Added white is used for the stems and dotted triplets in Hephaistos's wreath, the steam rising from his tongs, the strings hanging from the end of Dionysos's fillet and the sprig in his wreath, dotted triplets and streamers around the top of the thyrsos, the leaves around the upper left twig and the stem and leaves from the right center, the stems and triplets in the satyr's wreath, and the female attendant's coronet.
Side B: satyrs and maenads. The scene is composed of two pairs of satyr and maenad, each figure facing its partner. On the far left a naked, infibulated, bearded satyr looks upward. His abdominal muscles are rendered in dilute glaze. On his head is a wreath in added white; in his right hand he carries a thyrsos which rests against his right shoulder. Ivy leaves fill the top of the thyrsos, and a branch springs from the upper left side of the shaft. Facing the satyr is a taller maenad, wearing a chiton and himation, whose lower edge has five lines as a border. The maenad also holds an upright thyrsos in her right hand. Dotted triplets and streamers appear around the edge of the ivy leaves at the top of the thyrsos. Behind the maenad a second naked, bearded satyr stands facing right, with an added white wreath. He is holding a flaming torch in his left hand and a type A kantharos in his right. Lines of dilute glaze in his forehead give him a frowning appearance. On the far right stands a maenad, again taller than the satyr, wearing a fillet, chiton and himation wrapped tightly around her upper body. A single line runs around the himation at knee length. She holds a thyrsos in her left hand; it leans against her left shoulder. Like the far left thyrsos, this one has a twig springing from the shaft near the top and ivy leaves at the end. With her right hand emerging from the wrapped himation, the maenad reaches to accept the kantharos that the satyr is offering her. In the center of the scene a large wreath hangs in the field.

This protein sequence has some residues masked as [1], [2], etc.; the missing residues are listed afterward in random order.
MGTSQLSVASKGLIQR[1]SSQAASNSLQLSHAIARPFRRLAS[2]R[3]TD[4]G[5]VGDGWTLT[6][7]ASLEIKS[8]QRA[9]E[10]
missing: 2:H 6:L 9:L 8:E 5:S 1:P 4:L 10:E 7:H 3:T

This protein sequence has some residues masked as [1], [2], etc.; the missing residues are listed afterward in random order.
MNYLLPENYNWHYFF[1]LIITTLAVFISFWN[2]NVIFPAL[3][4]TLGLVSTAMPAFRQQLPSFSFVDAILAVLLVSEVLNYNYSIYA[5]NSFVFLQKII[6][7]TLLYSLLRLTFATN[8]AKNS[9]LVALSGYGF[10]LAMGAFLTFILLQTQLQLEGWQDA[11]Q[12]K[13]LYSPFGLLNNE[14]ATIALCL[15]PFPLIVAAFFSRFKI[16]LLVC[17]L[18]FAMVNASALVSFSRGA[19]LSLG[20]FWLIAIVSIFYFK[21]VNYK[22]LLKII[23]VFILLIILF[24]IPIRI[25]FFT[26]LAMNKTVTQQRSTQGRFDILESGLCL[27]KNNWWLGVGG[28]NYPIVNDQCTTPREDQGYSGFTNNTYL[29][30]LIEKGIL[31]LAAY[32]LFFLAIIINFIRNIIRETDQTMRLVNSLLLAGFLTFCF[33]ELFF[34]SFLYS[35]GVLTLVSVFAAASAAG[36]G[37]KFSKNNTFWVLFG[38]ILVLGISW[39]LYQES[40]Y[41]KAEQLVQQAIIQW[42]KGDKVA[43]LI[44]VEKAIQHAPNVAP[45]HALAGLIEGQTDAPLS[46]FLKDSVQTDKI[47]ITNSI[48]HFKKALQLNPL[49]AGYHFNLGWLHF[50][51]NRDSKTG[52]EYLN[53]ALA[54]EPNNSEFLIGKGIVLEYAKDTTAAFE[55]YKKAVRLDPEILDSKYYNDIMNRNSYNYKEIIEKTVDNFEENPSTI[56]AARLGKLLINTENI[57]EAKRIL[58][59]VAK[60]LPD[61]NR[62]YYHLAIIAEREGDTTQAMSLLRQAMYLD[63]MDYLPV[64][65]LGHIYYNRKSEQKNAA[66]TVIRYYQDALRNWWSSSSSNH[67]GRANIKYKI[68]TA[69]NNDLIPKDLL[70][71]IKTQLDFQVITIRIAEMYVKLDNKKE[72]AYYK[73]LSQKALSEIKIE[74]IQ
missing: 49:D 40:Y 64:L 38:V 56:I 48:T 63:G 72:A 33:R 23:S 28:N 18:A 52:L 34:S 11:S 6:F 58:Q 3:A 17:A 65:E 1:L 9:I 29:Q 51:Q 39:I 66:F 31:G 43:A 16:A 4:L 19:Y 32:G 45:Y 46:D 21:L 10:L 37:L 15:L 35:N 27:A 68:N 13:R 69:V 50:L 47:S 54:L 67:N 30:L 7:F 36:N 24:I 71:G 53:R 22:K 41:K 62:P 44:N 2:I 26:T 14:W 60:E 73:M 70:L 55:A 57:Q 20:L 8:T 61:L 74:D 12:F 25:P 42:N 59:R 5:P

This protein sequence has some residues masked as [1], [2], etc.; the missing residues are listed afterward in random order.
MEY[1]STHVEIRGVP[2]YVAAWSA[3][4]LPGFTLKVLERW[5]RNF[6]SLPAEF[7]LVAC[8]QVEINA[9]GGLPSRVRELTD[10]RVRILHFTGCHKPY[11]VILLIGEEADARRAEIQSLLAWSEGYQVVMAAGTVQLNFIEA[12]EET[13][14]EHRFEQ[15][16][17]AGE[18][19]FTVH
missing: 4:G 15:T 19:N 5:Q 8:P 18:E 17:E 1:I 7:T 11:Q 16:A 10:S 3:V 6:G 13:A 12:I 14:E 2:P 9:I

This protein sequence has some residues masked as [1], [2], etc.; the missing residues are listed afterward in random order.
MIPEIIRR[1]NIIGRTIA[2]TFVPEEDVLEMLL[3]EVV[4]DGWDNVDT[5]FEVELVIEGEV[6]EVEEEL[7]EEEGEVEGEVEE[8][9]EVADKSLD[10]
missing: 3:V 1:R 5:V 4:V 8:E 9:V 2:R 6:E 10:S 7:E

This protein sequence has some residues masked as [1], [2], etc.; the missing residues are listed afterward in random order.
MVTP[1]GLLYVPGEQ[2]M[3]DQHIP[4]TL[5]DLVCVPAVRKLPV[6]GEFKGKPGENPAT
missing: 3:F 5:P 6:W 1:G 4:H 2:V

Added white is used for the far left satyr's wreath, the dotted triplets and streamers around the left-hand maenad's thyrsos end, the wreath hanging in the field, the right-hand satyr's wreath, and the flames of his torch.
Under each handle is an elaborate floral ornament of leaves, palmettes, and tendrils. On the left side of both of these ornaments a coiled tendril springs out, but no symmetrically opposite tendril appears on the right. The ornament left of side A has a further tendril missing on its right side, displaced by the donkey's hind legs. Black glaze surrounds the intersection of each tendril with another; a reserved area is left right at the center. Hephaistos's hammer, the griffin finial on Hera's throne, and two twigs from thyrsoi all overlap the contour of the tendril leaves just below the four handle roots.
Each handle root is encircled by tongues. Around the rim a band of egg pattern appears, interrupted at each handle zone. Below the main panels a band of three meanders alternating with saltire squares circles the vessel. The band meets itself in four meanders under the feet of the far right maenad on side B. A scored line marks the juncture of body and ring base. The lower edge and underside of the base are reserved, with a black circle and dot at the center of the underside. The skyphos interior is fully glazed.
On side A, the misspelled word kalos appears in the field between the top of the thyrsos and the female attendant's head.